Links between the Science Curriculum and Technology Curriculum
Links between the Science Curriculum and Technology Curriculum
Science as a Human Endeavor
Science Inquiry Skills
Provides empirical way of answering interesting and important questions about the:
'The science curriculum should foster an interest in science and a curiosity and willingness to speculate about and explore the world' (National Curriculum Board 2009).
'The aim of the Australian science curriculum is to provide students with a solid foundation in science
knowledge, understanding, skills and values on which further learning and adult life can be built (National Curriculum Board 2009).
Students are given the tools (through science curriculum) to pose and answer difficult ethical and social questions and issues with sound mind, rationality along with providing reasoning for their standpoint (National Curriculum Board 2009).
What is the Science Curriculum for?
(Teaching and Learning in South Australia 2013).
What they For?
(Teaching and Learning in South Australia 2015).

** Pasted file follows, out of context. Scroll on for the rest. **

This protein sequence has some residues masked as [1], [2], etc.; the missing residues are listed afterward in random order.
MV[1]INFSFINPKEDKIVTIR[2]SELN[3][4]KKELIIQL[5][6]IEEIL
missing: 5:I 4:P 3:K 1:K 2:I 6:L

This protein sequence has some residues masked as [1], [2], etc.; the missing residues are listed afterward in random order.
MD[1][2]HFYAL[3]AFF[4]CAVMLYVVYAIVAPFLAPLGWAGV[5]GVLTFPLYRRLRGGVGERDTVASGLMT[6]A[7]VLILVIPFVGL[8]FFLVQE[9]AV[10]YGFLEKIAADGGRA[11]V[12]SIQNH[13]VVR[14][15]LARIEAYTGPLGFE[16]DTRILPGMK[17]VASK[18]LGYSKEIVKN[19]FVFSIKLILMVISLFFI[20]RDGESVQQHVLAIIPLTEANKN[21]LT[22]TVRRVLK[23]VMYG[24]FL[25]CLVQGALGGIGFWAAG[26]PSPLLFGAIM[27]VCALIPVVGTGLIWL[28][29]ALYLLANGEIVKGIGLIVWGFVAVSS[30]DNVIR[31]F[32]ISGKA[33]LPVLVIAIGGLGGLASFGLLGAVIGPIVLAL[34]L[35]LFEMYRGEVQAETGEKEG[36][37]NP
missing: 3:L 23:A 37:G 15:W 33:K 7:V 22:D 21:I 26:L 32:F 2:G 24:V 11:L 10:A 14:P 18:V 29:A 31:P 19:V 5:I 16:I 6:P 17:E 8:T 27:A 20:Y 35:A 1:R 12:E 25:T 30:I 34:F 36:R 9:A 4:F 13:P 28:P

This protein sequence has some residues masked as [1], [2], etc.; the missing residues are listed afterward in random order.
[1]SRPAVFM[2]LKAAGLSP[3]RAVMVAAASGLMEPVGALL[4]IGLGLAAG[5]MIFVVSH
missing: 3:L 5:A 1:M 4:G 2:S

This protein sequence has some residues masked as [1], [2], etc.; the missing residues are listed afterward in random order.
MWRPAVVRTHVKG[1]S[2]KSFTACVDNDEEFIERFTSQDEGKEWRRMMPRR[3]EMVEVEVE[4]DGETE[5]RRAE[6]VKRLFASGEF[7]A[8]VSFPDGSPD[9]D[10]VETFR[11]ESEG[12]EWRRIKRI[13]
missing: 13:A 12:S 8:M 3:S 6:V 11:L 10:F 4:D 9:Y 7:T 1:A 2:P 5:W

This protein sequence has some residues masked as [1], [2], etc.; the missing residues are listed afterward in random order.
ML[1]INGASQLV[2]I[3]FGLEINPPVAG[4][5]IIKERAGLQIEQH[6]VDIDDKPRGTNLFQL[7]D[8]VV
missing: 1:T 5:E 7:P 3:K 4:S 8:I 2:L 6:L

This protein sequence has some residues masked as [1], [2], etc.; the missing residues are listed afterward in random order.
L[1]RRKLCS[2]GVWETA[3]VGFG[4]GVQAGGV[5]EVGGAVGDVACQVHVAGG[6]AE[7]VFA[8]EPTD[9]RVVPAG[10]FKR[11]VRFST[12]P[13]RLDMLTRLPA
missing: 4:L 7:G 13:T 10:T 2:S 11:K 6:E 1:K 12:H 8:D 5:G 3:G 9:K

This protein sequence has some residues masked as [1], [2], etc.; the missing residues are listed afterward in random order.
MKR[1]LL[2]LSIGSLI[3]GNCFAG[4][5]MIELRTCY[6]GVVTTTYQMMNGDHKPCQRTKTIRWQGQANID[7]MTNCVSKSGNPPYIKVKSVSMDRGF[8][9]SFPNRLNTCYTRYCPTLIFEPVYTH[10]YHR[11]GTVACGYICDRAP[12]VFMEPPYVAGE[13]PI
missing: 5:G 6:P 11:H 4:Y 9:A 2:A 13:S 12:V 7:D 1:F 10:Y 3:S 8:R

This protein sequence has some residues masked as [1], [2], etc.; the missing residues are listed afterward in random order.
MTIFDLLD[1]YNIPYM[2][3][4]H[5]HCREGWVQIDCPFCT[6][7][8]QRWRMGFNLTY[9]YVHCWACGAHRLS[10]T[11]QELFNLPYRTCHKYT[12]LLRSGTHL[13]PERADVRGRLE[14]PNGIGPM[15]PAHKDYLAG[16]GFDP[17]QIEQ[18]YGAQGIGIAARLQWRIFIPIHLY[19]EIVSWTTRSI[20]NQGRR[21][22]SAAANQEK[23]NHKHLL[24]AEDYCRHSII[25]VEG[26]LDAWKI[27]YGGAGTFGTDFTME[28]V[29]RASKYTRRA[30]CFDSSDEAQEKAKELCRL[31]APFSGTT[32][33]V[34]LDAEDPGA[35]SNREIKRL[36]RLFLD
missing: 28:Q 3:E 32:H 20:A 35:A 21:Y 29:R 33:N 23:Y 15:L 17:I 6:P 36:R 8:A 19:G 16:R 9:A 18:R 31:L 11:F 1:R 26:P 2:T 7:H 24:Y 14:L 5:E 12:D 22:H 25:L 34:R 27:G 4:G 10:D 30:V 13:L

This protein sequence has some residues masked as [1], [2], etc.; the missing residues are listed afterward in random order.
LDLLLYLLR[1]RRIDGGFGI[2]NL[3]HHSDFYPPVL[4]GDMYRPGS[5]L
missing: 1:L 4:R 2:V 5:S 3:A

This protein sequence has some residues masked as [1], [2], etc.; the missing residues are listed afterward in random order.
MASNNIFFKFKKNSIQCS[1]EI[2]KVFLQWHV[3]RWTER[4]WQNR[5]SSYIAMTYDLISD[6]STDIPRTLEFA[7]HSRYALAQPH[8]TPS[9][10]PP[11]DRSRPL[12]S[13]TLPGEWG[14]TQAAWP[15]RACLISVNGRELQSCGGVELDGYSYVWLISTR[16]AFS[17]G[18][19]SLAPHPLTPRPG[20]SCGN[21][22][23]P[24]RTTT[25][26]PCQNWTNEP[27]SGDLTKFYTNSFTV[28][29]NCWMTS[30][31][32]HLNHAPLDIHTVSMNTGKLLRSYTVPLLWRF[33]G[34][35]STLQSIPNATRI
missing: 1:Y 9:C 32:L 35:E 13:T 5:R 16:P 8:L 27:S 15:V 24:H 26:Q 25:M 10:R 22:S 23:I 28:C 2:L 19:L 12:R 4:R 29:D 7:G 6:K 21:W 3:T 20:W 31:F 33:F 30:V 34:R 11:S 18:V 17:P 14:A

Technology curriculum contributes to students ability to create preferred futures. This is the overarching idea for the curriculum.
Literate, Numerate, Digital Demands
'Numeracy skills enable students to analyse technologies and design questions. This includes: using number to calculate, measure and estimate; interpreting and drawing conclusions from
statistics; measuring and recording throughout the process of idea generation; developing, refining and testing concepts; and costing and sequencing when making
products and managing projects' (Australian Curriculum Assessment and Reporting Authority 2012).
'Many elements of numeracy are evident in the Australian Curriculum: Science, particularly in Science Inquiry Skills. These include practical measurement and the collection, representation and interpretation of data from investigations' (Australian Curriculum Assessment and Reporting Authority 2010a)
Integrating ICT into Austalian Curriculum:Science
(ELB Global 2013).
The ICT general capability assists students to become effective users of ICT, the Digital Technologies curriculum assists students to become confident developers of information solutions by applying computational thinking and explicitly learning how digital technologies work (Australian Curriculum Assessment and Reporting Authority 2012).